On September 16, after more than 75 years in business, the merchants at Mutual Fish Company will cut their last tuna steak. A sign on the door of the Rainier Avenue store says that owner Kevin Yoshimura, grandson of founder Dick Yoshimura, has decided to retire. The owner confirmed the news on Tuesday.

Yoshimura Sr. opened Mutual Fish—with its distinctive logo of a trio of swimming fish (Dick, his brother Denny, and Dick’s son, Harry)—on Yesler Way in 1947. The store moved to 2335 Rainier Ave. S. in 1965, where it stands today.

Over the decades, Mutual Fish has earned a solid reputation in South Seattle and beyond the A place to go for fish. A shop where fresh fish is sourced from all over the world and treated with care and respect. It was the first Seattle fish shop to feature a live oyster tank, the first to fly fish from California and Hawaii, and one of the few local shops to make fresh fish cakes from scratch. Dick Yoshimura was respected for his style and precision with a knife.

Dick’s son Harry Yoshimura took over the management side of the company in the 1980s, and his grandson Kevin joined him soon after. The father-son duo have been running the business ever since.

In his father’s obituary, Harry recalls that Dick Yoshimura came to Mutual regularly to help with the bills until the weeks before his death in 2012 at the age of 98. He showed his knife skills well into his 90s, outperforming other workers. Beyond that sharp skill set, Mutual Fish was known for impeccable customer service and specialty items like kasu black cod.

Harry said he received lessons from his father about fish as well as customer service, integrity and patience when he and his son Kevin ran the shop.

“Just be nice to people, have a lot of patience, be a little honest, and realize that things don’t happen overnight,” he said.

Mutual Fish’s legacy extends far beyond the Yoshimura family.

“Dick taught me the right way to cut fish,” said Sal Panelo, owner of Seattle Fish Guys in the Central District. “He was an expert, and his knives were so sharp he could touch and cut your finger.”

Panelo worked for Mutual Fish in the 1980s, and was one of many fillets and deboners that “smelled hundreds of pounds”, fish not sold in many other markets at the time. He remembers the containers that were filled with fresh fish and were trucked to the airport, bound for destinations like Monterey, California.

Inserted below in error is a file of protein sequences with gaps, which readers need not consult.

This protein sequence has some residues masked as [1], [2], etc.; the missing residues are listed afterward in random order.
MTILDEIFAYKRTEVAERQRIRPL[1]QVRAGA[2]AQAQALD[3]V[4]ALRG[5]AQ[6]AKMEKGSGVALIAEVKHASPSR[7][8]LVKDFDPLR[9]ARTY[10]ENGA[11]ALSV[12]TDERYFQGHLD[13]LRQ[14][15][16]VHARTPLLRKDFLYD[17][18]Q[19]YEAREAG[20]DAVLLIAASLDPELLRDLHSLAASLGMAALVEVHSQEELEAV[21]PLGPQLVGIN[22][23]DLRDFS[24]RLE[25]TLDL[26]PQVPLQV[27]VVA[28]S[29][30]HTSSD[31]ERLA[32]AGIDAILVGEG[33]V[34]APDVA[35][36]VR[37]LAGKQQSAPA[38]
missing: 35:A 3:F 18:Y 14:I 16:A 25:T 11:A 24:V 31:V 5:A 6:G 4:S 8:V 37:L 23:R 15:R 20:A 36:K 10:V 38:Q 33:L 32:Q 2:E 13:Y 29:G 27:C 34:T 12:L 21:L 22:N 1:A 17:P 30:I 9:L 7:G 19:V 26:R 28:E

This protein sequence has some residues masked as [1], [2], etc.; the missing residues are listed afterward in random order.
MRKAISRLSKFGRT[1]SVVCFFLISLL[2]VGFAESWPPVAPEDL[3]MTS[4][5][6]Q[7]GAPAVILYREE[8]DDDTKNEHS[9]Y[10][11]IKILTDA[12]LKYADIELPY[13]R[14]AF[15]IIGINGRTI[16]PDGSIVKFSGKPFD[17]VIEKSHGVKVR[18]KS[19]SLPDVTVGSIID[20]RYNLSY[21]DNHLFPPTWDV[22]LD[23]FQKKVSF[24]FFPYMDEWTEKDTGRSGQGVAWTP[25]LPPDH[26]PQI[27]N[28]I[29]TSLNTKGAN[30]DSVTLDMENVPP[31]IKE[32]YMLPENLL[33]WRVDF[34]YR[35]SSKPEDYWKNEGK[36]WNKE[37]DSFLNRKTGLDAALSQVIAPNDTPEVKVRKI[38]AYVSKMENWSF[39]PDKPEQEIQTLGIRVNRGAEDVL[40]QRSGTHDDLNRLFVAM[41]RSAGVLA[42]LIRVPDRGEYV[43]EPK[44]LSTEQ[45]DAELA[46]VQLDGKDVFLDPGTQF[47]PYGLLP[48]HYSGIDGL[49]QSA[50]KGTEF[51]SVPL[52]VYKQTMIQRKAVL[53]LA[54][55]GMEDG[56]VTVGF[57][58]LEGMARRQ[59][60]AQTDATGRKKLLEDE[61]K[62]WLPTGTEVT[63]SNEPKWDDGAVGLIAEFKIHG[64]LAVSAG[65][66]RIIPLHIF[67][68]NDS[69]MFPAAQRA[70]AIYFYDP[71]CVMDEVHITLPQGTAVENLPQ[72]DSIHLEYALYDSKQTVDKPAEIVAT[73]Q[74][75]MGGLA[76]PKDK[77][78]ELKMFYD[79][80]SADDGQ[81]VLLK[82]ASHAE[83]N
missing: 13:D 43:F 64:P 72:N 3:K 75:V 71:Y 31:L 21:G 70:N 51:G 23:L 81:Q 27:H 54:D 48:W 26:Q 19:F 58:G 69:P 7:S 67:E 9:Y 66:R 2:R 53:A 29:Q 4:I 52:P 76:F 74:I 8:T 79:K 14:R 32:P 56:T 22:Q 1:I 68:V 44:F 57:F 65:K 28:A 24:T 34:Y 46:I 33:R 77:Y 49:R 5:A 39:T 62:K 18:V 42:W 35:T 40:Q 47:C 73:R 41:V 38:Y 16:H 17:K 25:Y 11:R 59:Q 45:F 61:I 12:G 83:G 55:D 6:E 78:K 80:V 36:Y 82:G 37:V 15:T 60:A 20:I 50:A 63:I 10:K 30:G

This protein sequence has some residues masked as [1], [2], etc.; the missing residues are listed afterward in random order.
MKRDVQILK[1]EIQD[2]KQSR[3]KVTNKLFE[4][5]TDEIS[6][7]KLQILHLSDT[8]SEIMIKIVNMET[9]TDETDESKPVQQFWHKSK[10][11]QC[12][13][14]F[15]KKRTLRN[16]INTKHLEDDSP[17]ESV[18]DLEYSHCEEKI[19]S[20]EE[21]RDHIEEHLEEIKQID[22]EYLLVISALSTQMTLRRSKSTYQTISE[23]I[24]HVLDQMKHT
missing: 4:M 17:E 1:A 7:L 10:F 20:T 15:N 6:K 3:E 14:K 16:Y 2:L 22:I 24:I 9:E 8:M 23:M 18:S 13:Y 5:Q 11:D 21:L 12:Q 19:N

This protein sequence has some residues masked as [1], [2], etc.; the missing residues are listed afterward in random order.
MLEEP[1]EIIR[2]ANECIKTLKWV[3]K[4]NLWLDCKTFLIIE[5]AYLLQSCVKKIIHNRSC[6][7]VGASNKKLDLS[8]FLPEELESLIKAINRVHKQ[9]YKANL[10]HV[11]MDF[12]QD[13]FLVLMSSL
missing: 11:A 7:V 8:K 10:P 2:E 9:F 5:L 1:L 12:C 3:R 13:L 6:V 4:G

“They had a famous reputation for bringing the best fish to Seattle: being selective about the fish, making sure it was handled right,” said Panelo, who has “built his entire career” on what he learned at Mutual Fish.

“They were able to source from places no one else could, and from contacts and hunters who sell directly to Mutual,” Panelo said.

He employs a group of former Mutual Fish employees, who he says are all “sad to see them go”.

Many successful local fishmongers – including Ken Hewitt, owner of Kuzma Fish Market in Edmonds – have spent time smashing whole fish at Mutual Fish over the years, remembering their time in the South End shop fondly. Mutual was also where chefs and restaurateurs like Tom Douglas got their produce.

When Dick Yoshimura passed away in 2012, Douglas credited him with teaching the young chef “how to step back and respect the beauty of the product. He brought that respect to fish and, as a little white kid, it was great learning under him.”

Busy serving their end customers, the Yoshimura family did not comment further on the business or the future of the building.

Leave a Reply

Your email address will not be published. Required fields are marked *

%d bloggers like this: